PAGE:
Stanley Kubrick’s scorching 1957 court martial drama Paths of Glory, his third bona fide feature following the cult success of Killer’s Kiss and The Killing, makes its way onto Blu-ray this month, the latest addition to Eureka’s Masters of Cinema collection, substantially remastered and with new supporting features.
Based on Humphrey Cobb’s 1935 anti-war novel inspired by true events which Kubrick had read as a boy, it was adapted by the director, novelist turned screenwriter Calder Willingham (The Bridge Over the River Kwai, The Vikings, The Graduate) and crime novelist Jim Thompson (The Killer Inside Me, After Dark, My Sweet, The Grifters) and starred Kirk Douglas whose production company had a stake in the film, telling the story of three French soldiers in World War One who were court martialled for cowardice on trumped-up charges.
Already a major star with three Oscar nominations, most recently for playing Vincent Van Gogh the previous year in Lust for Life, Douglas plays Colonel Dax of the 701st Infantry Regiment, the soldiers’ commanding officer and defence lawyer in their court martial in a plot which is relatively simple.
During the French campaign in 1916, preening divisional commander Brigadier General Paul Mireau (Gilda’s George Macready) is persuaded by his wilier senior Major General Georges Broulard (prolific actor Adolphe Menjou in one of his final roles) to carry out a suicidal attack on a German-held position known as the Anthill. Mireau relays these orders to Dax who is, understandably, sceptical but who still heroically leads the first wave of the attack which is spectacularly unsuccessful.
Due to the substantial casualties incurred and the futility of the action, the second wave of soldiers refuse to leave their trenches. Mireau, in a fit of rage, orders the artillery to fire on their own troops to “encourage” them, an order successfully disputed by the artillery commander. Afterwards, in order to save face, Mireau denies he gave any order to kill his own men and persuades Broulard to allow him to court martial three of the surviving soldiers for cowardice, one from each company, to set an example.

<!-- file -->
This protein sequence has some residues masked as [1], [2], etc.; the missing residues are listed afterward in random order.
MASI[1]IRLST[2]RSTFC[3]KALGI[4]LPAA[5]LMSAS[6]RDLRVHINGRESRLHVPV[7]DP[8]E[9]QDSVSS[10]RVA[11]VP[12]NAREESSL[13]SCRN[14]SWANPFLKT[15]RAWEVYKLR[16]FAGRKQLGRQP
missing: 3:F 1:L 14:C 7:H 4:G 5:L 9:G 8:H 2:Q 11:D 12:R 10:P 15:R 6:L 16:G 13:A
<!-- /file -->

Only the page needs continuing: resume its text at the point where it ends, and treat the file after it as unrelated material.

With the three soldiers selected at random, apparently a common practice of the time to “boost morale,” at least one has been railroaded by his immediate superior, company commander Lieutenant Roget (Olympic swimmer turned actor turned fighter pilot Wayne Morris), in order to dispose of a witness to his drunken mistake the previous night which resulted in the death of a scout.
Dax, a defence lawyer in civilian life, volunteers to defend the men, but to his dismay it quickly becomes obvious that Mireau has arranged a kangaroo court and the outcome has already been decided, the soldiers refused the right to speak openly, their previous military records ignored by the prosecution.
Regarded by many and rightly so as a potent anti-war film, Paths of Glory sees Kubrick’s mature style and thematic concerns beginning to emerge. Unlike the dominant style of the time which primarily consisted of a series of static shots focussed on the actors edited together to create the narrative, Kubrick deploys what would become known as his characteristic fluid camera work, often using a moving camera to follow actors as they walked around or conversely, keeping his camera static while actors walked to and fro across a room.
Coupled with this he eschewed the usual Hollywood practice of having muffled dialogue and sound effects redubbed in post-production in favour of sticking with the original “raw” soundtrack. This combination of stylised visuals and “authentic” sound would become one of his trademarks, and similarly, when it came to his actors, Kubrick deployed a patchwork array of talents.
Effortlessly dominating proceedings with his uber-masculine star persona is Kirk Douglas as Colonel Dax. His naturalistic performance style is very much in contrast with the rest of the cast. Dax’s bete-noire, Mireau is played by George Macready in a rather elevated theatrical style while Broulard is brought stylishly to life by Adolphe Menjou, a legendary star whose career began in silent cinema and who specialised in playing sophisticated roués performs here as if he were in a screwball comedy.
Of the various other ranks, the acting styles range from intense “method” to perfunctory to pantomime. One of the criticisms levelled at Kubrick through his career was his increasing obsession with the technical aspects of filmmaking at the expense of acting, and this is strikingly apparent here, however Douglas is sufficiently magnetic to compensate for the failings in some of the junior cast members and the clunkier lines in the script.
The extras consist of three specially recorded interviews for this release and a commentary track by film scholar Adrian Martin. The interviewees are as follows: Kubrick expert Peter Kramer who provides a detailed account of the film’s creation, filmmaker Richard Ayoade (The Double) who looks at the film from a writer and director’s viewpoint and film critic Richard Combs who assesses the film’s style.